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Building a Caring Economy

Today’s mainstream economic models are based on the assumption that humans act in their own self-interest, but that the “invisible hand” of the market ensures that these actions advance the common good. This assumption is patently false, and it is preventing effective action on our most critical shared problems.

DAVOS – Today’s mainstream economic models are based on two fundamental assumptions: first, humans are essentially selfish actors who act rationally to advance their own utility – so-called homo economicus; but, second, as Adam Smith’s metaphor of an “invisible hand” was intended to suggest, self-regarding behavior can inadvertently advance the common good. Both assumptions are patently false.

In order to address pressing global problems like climate change and inequality, the predominant economic models must be rethought, incorporating other motivational systems that can induce different human behaviors. Such realistic models, based on empirical research in psychology and the neurosciences, would allow societies to cultivate their sense of compassion and build a new kind of “caring economics” that reflects more fully what it is to be human.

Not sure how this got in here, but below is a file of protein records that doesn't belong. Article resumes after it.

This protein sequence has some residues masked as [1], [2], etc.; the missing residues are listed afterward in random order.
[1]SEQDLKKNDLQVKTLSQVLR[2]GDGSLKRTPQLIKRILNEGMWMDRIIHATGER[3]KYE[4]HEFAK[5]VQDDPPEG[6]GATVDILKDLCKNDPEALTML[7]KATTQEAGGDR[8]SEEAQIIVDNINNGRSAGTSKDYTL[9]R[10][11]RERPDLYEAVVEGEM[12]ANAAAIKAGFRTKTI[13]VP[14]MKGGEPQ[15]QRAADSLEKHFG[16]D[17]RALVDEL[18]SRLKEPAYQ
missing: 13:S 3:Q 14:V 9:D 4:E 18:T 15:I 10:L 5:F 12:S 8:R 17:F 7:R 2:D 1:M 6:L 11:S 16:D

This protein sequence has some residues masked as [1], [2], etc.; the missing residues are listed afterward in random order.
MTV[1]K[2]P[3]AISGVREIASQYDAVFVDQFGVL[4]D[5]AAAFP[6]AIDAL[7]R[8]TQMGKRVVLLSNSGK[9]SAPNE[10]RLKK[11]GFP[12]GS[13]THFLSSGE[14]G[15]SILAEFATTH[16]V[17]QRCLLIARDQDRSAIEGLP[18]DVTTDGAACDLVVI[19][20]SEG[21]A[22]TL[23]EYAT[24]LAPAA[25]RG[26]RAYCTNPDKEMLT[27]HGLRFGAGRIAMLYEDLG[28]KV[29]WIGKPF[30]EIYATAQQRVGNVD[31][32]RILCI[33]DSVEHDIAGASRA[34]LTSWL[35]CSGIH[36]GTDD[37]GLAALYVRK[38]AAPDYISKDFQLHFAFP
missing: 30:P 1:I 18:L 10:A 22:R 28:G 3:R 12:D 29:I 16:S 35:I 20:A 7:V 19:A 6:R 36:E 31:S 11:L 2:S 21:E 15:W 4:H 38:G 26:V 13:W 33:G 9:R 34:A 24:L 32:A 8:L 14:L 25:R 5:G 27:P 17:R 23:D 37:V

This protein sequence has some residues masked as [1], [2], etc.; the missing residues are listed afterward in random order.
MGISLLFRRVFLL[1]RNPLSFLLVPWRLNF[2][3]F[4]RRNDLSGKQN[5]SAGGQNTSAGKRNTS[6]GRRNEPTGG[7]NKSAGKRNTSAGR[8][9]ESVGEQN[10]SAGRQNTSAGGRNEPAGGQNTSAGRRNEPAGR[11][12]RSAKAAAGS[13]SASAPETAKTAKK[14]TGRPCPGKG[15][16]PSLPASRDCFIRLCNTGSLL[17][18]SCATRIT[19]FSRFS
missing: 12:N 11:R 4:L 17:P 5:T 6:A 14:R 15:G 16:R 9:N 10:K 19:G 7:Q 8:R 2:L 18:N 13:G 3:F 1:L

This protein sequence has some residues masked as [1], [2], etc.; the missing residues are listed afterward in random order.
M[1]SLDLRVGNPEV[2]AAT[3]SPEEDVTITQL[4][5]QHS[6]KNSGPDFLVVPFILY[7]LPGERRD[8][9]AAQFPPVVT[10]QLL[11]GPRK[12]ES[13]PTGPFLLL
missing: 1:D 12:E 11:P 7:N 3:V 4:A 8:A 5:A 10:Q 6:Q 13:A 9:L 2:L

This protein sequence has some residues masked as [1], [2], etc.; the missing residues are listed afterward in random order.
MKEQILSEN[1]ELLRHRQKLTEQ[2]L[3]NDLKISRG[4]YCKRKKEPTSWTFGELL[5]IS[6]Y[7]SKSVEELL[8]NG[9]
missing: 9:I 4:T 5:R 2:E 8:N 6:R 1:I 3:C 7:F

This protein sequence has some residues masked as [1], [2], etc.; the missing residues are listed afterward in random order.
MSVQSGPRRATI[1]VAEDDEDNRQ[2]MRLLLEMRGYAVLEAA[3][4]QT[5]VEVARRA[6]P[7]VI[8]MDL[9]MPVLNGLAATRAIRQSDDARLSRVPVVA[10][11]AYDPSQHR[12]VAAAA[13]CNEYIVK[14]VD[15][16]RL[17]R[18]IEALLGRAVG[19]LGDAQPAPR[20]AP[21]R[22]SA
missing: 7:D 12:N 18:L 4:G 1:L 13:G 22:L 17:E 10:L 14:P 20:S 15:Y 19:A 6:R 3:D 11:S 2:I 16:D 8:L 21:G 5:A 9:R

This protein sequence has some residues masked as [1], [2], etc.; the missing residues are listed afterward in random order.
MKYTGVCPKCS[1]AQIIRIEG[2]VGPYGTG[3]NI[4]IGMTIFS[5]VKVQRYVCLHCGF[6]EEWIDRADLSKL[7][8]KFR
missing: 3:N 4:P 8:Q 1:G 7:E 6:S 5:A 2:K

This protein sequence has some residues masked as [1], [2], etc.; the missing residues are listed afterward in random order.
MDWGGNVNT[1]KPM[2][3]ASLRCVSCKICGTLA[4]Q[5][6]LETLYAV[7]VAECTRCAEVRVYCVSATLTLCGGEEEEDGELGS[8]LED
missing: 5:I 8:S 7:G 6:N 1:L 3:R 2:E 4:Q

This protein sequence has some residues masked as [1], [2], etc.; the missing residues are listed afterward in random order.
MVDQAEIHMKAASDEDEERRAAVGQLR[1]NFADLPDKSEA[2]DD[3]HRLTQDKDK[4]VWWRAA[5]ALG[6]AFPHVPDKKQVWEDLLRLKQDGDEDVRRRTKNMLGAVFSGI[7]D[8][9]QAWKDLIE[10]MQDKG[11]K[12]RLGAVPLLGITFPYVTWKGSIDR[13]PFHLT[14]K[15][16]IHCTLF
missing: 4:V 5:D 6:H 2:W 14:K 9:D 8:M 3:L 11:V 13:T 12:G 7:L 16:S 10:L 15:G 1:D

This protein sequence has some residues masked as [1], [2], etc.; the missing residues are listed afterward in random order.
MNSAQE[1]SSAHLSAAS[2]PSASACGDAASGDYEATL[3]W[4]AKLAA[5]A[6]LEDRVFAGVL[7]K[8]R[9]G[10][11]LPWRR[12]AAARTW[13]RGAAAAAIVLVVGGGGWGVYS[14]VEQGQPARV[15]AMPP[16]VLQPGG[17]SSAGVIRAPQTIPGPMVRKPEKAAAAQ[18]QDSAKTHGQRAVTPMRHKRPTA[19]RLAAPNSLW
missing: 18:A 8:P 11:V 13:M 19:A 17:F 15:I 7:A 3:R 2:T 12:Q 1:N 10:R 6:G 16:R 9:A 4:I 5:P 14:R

Neuroscientific studies have shown that humans can be motivated by care and systems of affiliation just as easily as they can be by power and achievement or consumption and desire. After all, we have evolved to be able to form stable relationships, build trust, and care for children, all of which requires a capacity for compassion and empathy. Once we recognize that these caring motivational systems are common to all humans – indeed, most are shared with other animals – the world begins to look very different.

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